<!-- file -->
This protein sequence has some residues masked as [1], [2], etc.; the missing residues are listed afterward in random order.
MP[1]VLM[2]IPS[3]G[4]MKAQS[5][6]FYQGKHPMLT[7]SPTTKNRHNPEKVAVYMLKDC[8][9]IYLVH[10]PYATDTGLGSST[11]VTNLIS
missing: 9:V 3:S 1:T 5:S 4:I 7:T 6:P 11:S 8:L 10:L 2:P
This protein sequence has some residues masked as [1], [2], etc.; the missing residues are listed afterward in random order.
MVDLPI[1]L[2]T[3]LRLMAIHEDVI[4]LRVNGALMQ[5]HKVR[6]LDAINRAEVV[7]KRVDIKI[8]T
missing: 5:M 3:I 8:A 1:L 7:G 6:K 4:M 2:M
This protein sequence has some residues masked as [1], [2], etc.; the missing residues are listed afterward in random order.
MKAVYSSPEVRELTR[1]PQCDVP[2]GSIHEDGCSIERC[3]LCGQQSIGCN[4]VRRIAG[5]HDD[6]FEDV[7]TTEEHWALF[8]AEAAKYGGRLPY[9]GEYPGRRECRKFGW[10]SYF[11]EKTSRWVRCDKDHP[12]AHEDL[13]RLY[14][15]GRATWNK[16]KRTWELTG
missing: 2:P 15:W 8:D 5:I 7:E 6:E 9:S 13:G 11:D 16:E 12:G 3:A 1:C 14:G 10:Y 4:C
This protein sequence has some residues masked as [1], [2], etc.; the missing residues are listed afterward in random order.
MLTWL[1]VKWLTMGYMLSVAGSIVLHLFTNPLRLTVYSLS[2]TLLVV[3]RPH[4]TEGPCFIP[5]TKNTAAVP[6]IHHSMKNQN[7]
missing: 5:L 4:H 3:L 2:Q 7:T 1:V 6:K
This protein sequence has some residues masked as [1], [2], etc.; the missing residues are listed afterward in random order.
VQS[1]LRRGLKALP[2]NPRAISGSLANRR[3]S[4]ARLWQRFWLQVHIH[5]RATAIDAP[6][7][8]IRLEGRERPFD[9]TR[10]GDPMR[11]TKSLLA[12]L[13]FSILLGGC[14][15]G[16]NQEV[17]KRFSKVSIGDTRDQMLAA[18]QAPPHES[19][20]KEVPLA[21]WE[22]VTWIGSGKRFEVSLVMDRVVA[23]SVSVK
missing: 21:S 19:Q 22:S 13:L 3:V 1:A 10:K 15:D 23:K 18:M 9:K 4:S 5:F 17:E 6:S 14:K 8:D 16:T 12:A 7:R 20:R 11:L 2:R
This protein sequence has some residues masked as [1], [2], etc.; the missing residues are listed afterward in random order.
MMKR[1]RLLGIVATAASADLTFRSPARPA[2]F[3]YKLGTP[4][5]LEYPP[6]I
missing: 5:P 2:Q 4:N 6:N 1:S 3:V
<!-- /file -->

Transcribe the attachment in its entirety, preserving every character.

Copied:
This protein sequence has some residues masked as [1], [2], etc.; the missing residues are listed afterward in random order.
MP[1]VLM[2]IPS[3]G[4]MKAQS[5][6]FYQGKHPMLT[7]SPTTKNRHNPEKVAVYMLKDC[8][9]IYLVH[10]PYATDTGLGSST[11]VTNLIS
missing: 9:V 3:S 1:T 5:S 4:I 7:T 6:P 11:S 8:L 10:L 2:P
This protein sequence has some residues masked as [1], [2], etc.; the missing residues are listed afterward in random order.
MVDLPI[1]L[2]T[3]LRLMAIHEDVI[4]LRVNGALMQ[5]HKVR[6]LDAINRAEVV[7]KRVDIKI[8]T
missing: 5:M 3:I 8:A 1:L 7:G 6:K 4:M 2:M
This protein sequence has some residues masked as [1], [2], etc.; the missing residues are listed afterward in random order.
MKAVYSSPEVRELTR[1]PQCDVP[2]GSIHEDGCSIERC[3]LCGQQSIGCN[4]VRRIAG[5]HDD[6]FEDV[7]TTEEHWALF[8]AEAAKYGGRLPY[9]GEYPGRRECRKFGW[10]SYF[11]EKTSRWVRCDKDHP[12]AHEDL[13]RLY[14][15]GRATWNK[16]KRTWELTG
missing: 2:P 15:W 8:D 5:I 7:E 6:E 9:S 13:G 11:D 16:E 12:G 3:A 1:C 14:G 10:Y 4:C
This protein sequence has some residues masked as [1], [2], etc.; the missing residues are listed afterward in random order.
MLTWL[1]VKWLTMGYMLSVAGSIVLHLFTNPLRLTVYSLS[2]TLLVV[3]RPH[4]TEGPCFIP[5]TKNTAAVP[6]IHHSMKNQN[7]
missing: 5:L 4:H 3:L 2:Q 7:T 1:V 6:K
This protein sequence has some residues masked as [1], [2], etc.; the missing residues are listed afterward in random order.
VQS[1]LRRGLKALP[2]NPRAISGSLANRR[3]S[4]ARLWQRFWLQVHIH[5]RATAIDAP[6][7][8]IRLEGRERPFD[9]TR[10]GDPMR[11]TKSLLA[12]L[13]FSILLGGC[14][15]G[16]NQEV[17]KRFSKVSIGDTRDQMLAA[18]QAPPHES[19][20]KEVPLA[21]WE[22]VTWIGSGKRFEVSLVMDRVVA[23]SVSVK
missing: 21:S 19:Q 22:S 13:L 3:V 1:A 10:K 15:D 23:K 18:M 9:K 4:S 5:F 17:E 6:S 14:K 8:D 16:T 12:A 7:R 20:R 11:L 2:R
This protein sequence has some residues masked as [1], [2], etc.; the missing residues are listed afterward in random order.
MMKR[1]RLLGIVATAASADLTFRSPARPA[2]F[3]YKLGTP[4][5]LEYPP[6]I
missing: 5:P 2:Q 4:N 6:N 1:S 3:V